Imagine taking a pristine picture through fog, smoke and rain. Imagine taking interior images of the human body through skin, bone and other tissue that scatter light and limit human vision. Dr. Veeraraghavan and his team at Rice work on creating imaging systems that use novel multi-dimensional image sensors along with machine learning algorithms to undo the effects of light-scattering and see-through scattering media such as fog, smoke, rain and human tissue.

Learn more about Dr. Veeraraghavan and his research >

Biological Sciences

“With a keen eye for new biology, Dr. Tagliabracci has discovered a distant family of proteins that are related to the kinase family, but are distinct, identifying them by a variety of structural characteristics. This family of pseudo kinases is a biological goldmine. Dr. Tagliabracci then dug deeper to try and figure out their functions. And one at a time, he has unearthed some amazingly interesting and important biology.”

Eric N. Olson, Ph.D. (NAM, NAS), Professor and Chair, UT Southwestern Medical Center

Vincent Tagliabracci, Ph.D.

Forward-thinking biochemist Vincent Tagliabracci, Ph.D., Associate Professor at UT Southwestern Medical Center, is the recipient of the 2024 Edith and Peter O’Donnell Award in Biological Sciences from TAMEST. He was chosen for his potentially life-saving research in understanding how enzymes work.

Dr. Tagliabracci and his team at UT Southwestern Medical Center have shined a new light on an array of physiological processes that rely on enzymes called protein kinases (PKs) and their biological cousins called “pseudokinases.” His research revealed how the virus that causes COVID-19 builds a structure called an RNA cap that’s critical for viral replication. The hope is that this discovery could lead to new strategies to attack COVID-19, which has sickened nearly 700 million and killed almost 7 million worldwide thus far.

Learn more about Dr. Tagliabracci and his research >

Physical Sciences

“Dr. Ma’s research is concentrated on figuring out how we can get the things we don’t want to be exposed to out of the environment. I think he is creative and he’s a great mentor for his students. Dr. Ma’s work exudes enthusiasm and delivers results. He is highly regarded internationally within his field and there aren’t enough positive words for Dr. Ma and his work.”

Pamela Padilla, Ph.D., Vice President for Research and Innovation, University of North Texas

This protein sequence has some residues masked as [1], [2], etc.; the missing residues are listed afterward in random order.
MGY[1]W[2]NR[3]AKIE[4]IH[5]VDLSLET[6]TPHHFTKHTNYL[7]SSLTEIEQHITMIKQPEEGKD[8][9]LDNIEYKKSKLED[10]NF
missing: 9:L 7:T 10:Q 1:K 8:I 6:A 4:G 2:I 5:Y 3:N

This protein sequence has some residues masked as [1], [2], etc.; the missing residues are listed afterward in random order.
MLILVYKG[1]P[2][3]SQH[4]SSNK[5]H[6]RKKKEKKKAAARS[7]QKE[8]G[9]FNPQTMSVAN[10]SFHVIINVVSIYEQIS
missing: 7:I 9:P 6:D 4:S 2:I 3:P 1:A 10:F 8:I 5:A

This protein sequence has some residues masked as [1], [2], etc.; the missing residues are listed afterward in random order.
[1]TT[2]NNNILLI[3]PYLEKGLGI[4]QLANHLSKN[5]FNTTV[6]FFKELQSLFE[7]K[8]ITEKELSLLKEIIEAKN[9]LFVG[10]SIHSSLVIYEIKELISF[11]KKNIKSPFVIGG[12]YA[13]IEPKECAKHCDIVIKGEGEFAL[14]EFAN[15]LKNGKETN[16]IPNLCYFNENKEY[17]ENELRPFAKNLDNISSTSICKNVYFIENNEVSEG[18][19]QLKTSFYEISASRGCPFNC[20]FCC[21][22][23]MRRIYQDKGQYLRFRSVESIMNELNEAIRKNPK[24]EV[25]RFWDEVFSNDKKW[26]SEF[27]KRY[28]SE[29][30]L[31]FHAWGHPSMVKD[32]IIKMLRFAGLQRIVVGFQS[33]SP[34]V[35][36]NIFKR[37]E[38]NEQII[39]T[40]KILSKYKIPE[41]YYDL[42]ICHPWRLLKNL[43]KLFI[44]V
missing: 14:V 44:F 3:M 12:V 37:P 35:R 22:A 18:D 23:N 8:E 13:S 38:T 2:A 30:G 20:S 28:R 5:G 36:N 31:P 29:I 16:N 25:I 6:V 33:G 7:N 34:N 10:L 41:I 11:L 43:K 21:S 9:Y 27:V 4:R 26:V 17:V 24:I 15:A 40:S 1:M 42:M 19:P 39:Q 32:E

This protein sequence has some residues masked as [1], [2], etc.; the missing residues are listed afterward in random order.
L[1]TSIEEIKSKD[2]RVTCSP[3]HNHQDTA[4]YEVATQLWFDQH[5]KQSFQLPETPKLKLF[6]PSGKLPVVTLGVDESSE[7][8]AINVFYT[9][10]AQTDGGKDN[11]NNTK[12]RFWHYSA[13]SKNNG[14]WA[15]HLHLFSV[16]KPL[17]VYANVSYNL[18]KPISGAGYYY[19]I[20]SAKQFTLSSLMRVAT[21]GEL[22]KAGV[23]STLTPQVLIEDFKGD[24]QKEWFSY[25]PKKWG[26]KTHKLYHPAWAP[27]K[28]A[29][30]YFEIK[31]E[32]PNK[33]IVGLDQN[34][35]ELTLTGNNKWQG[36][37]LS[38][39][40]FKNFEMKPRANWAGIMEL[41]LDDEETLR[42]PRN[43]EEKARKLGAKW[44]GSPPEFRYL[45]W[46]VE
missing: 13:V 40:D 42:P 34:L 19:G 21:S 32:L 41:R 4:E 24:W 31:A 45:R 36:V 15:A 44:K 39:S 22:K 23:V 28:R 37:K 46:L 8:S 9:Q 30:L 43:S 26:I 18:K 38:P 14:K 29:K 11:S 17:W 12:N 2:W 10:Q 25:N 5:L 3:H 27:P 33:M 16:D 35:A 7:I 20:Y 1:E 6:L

Shengqian Ma, Ph.D.

A worldwide leader in nanoporous materials research, Shengqian Ma, Ph.D., Professor and Welch Chair in Chemistry, the University of North Texas, is the recipient of the 2024 Edith and Peter O’Donnell Award in Physical Sciences from TAMEST. He was chosen for his innovative work in the field of decontamination.

In a time of growing concern for the Earth and humanity’s ecosystem, Dr. Ma’s work could have an incredibly important impact on environmental and energy sustainability. His research was primarily inspired by the Deepwater Horizon oil spill in April of 2010, which caused extreme ecological disaster, piquing his interests in water-related research. He began to search for solutions to remove oil from the ocean, aiming first to understand this very complicated environment.

Learn more about Dr. Ma’s and his research >

Technology Innovation

“Not only is Dr. Hambuchen an outstanding engineer and innovator providing solutions to the control of robotics, but she is also an exceptional team leader. Her work involves hardware, software, electronics and robotics, so it’s a very interdisciplinary and all-encompassing field. It’s not just that she’s a brilliant innovator in the lab in her own right, she also has the ability to lead teams and coordinate different activities seamlessly. Her work is going to prove very valuable as NASA continues its mission to go back to the moon, to Mars and beyond.”

Steven Fredrickson, Ph.D., Chief, Software, Robotics and Simulation Division, NASA Johnson Space Center

Kimberly A. Hambuchen, Ph.D.

A true pioneer in space, robotics engineer Kimberly A. Hambuchen, Ph.D., Deputy Chief, Software, Robotics and Simulation Division at NASA Johnson Space Center, is the recipient of the 2024 Edith and Peter O’Donnell Award in Technology Innovation from TAMEST. She was chosen for her seminal research in developing new methods for making robots more autonomous and usable by humans across a time delay.

Dr. Hambuchen’s research focuses on human-robot systems. As she likes to put it, robots are great for “dull, dirty and dangerous jobs,” so the more humans can control them remotely, the better. The idea is: with a higher level of autonomy, robots are able to get more done.

Learn more about Dr. Hambuchen and her research >